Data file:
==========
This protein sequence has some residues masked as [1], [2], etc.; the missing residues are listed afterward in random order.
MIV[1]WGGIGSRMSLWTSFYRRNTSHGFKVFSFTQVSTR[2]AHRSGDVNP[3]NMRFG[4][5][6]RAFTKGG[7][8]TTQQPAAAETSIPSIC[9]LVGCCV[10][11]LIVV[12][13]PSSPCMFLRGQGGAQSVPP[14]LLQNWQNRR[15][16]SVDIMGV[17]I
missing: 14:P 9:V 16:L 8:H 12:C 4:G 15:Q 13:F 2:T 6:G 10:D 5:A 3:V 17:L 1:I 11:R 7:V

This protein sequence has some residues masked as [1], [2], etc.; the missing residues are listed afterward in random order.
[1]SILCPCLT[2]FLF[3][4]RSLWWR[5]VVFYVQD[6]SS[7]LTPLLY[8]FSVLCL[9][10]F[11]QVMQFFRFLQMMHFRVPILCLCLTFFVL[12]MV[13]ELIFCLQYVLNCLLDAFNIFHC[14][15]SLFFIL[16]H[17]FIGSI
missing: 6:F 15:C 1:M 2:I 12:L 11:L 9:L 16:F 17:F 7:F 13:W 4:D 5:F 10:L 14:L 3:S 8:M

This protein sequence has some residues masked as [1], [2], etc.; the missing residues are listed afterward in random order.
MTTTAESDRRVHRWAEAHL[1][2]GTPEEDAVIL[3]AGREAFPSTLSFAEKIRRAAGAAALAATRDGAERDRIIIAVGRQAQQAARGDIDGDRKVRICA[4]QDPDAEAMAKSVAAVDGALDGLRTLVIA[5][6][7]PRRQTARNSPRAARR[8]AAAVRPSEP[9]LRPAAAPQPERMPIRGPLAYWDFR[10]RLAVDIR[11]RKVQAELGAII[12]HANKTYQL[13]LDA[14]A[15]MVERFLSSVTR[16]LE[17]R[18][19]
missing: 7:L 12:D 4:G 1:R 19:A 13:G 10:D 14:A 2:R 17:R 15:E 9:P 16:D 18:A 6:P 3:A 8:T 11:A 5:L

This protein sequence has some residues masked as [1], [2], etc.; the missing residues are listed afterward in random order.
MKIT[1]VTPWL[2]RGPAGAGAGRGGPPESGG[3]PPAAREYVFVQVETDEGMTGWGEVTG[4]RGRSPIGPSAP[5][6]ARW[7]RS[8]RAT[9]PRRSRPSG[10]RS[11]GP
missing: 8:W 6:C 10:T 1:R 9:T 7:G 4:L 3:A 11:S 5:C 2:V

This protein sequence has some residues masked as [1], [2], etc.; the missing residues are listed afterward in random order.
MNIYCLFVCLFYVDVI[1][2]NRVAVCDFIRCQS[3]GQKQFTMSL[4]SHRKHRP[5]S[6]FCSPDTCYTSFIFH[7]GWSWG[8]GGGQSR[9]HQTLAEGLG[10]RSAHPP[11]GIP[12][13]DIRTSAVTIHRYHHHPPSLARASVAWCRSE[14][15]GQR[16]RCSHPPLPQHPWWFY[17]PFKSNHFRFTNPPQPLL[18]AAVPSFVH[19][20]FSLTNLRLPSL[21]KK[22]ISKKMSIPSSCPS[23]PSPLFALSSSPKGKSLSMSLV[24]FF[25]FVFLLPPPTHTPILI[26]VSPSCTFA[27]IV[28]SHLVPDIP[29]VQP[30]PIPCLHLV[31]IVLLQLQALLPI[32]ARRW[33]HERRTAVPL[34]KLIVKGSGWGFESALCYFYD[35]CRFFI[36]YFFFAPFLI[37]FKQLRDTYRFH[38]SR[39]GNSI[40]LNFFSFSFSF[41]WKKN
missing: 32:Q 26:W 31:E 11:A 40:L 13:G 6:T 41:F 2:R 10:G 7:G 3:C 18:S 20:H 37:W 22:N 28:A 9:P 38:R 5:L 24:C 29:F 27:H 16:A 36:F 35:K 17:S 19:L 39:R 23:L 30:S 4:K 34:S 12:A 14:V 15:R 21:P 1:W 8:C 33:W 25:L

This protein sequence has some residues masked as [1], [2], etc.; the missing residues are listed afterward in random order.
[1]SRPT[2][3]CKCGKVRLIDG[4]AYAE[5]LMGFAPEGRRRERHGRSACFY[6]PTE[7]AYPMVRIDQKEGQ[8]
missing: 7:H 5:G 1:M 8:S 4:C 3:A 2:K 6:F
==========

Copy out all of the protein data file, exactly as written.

This protein sequence has some residues masked as [1], [2], etc.; the missing residues are listed afterward in random order.
MIV[1]WGGIGSRMSLWTSFYRRNTSHGFKVFSFTQVSTR[2]AHRSGDVNP[3]NMRFG[4][5][6]RAFTKGG[7][8]TTQQPAAAETSIPSIC[9]LVGCCV[10][11]LIVV[12][13]PSSPCMFLRGQGGAQSVPP[14]LLQNWQNRR[15][16]SVDIMGV[17]I
missing: 14:P 9:V 16:L 8:H 12:C 4:G 15:Q 13:F 2:T 6:G 10:D 5:A 3:V 17:L 1:I 11:R 7:V

This protein sequence has some residues masked as [1], [2], etc.; the missing residues are listed afterward in random order.
[1]SILCPCLT[2]FLF[3][4]RSLWWR[5]VVFYVQD[6]SS[7]LTPLLY[8]FSVLCL[9][10]F[11]QVMQFFRFLQMMHFRVPILCLCLTFFVL[12]MV[13]ELIFCLQYVLNCLLDAFNIFHC[14][15]SLFFIL[16]H[17]FIGSI
missing: 6:F 15:C 1:M 2:I 12:L 11:L 9:L 16:F 17:F 7:F 13:W 4:D 5:F 10:L 14:L 3:S 8:M

This protein sequence has some residues masked as [1], [2], etc.; the missing residues are listed afterward in random order.
MTTTAESDRRVHRWAEAHL[1][2]GTPEEDAVIL[3]AGREAFPSTLSFAEKIRRAAGAAALAATRDGAERDRIIIAVGRQAQQAARGDIDGDRKVRICA[4]QDPDAEAMAKSVAAVDGALDGLRTLVIA[5][6][7]PRRQTARNSPRAARR[8]AAAVRPSEP[9]LRPAAAPQPERMPIRGPLAYWDFR[10]RLAVDIR[11]RKVQAELGAII[12]HANKTYQL[13]LDA[14]A[15]MVERFLSSVTR[16]LE[17]R[18][19]
missing: 7:L 12:D 4:G 1:R 19:A 13:G 10:D 14:A 2:R 17:R 15:E 9:P 16:D 18:A 6:P 3:A 8:T 11:A 5:L

This protein sequence has some residues masked as [1], [2], etc.; the missing residues are listed afterward in random order.
MKIT[1]VTPWL[2]RGPAGAGAGRGGPPESGG[3]PPAAREYVFVQVETDEGMTGWGEVTG[4]RGRSPIGPSAP[5][6]ARW[7]RS[8]RAT[9]PRRSRPSG[10]RS[11]GP
missing: 8:W 6:C 10:T 1:R 9:T 7:G 4:L 3:A 11:S 5:C 2:V

This protein sequence has some residues masked as [1], [2], etc.; the missing residues are listed afterward in random order.
MNIYCLFVCLFYVDVI[1][2]NRVAVCDFIRCQS[3]GQKQFTMSL[4]SHRKHRP[5]S[6]FCSPDTCYTSFIFH[7]GWSWG[8]GGGQSR[9]HQTLAEGLG[10]RSAHPP[11]GIP[12][13]DIRTSAVTIHRYHHHPPSLARASVAWCRSE[14][15]GQR[16]RCSHPPLPQHPWWFY[17]PFKSNHFRFTNPPQPLL[18]AAVPSFVH[19][20]FSLTNLRLPSL[21]KK[22]ISKKMSIPSSCPS[23]PSPLFALSSSPKGKSLSMSLV[24]FF[25]FVFLLPPPTHTPILI[26]VSPSCTFA[27]IV[28]SHLVPDIP[29]VQP[30]PIPCLHLV[31]IVLLQLQALLPI[32]ARRW[33]HERRTAVPL[34]KLIVKGSGWGFESALCYFYD[35]CRFFI[36]YFFFAPFLI[37]FKQLRDTYRFH[38]SR[39]GNSI[40]LNFFSFSFSF[41]WKKN
missing: 32:Q 26:W 31:E 11:A 40:L 13:G 6:T 41:F 2:R 10:G 7:G 3:C 18:S 20:H 37:W 22:N 28:A 9:P 38:R 5:L 24:C 29:F 27:H 16:A 36:F 35:K 17:S 19:L 39:R 23:L 30:S 4:K 34:S 12:A 14:V 15:R 21:P 1:W 8:C 33:W 25:L

This protein sequence has some residues masked as [1], [2], etc.; the missing residues are listed afterward in random order.
[1]SRPT[2][3]CKCGKVRLIDG[4]AYAE[5]LMGFAPEGRRRERHGRSACFY[6]PTE[7]AYPMVRIDQKEGQ[8]
missing: 7:H 5:G 1:M 8:S 4:C 3:A 2:K 6:F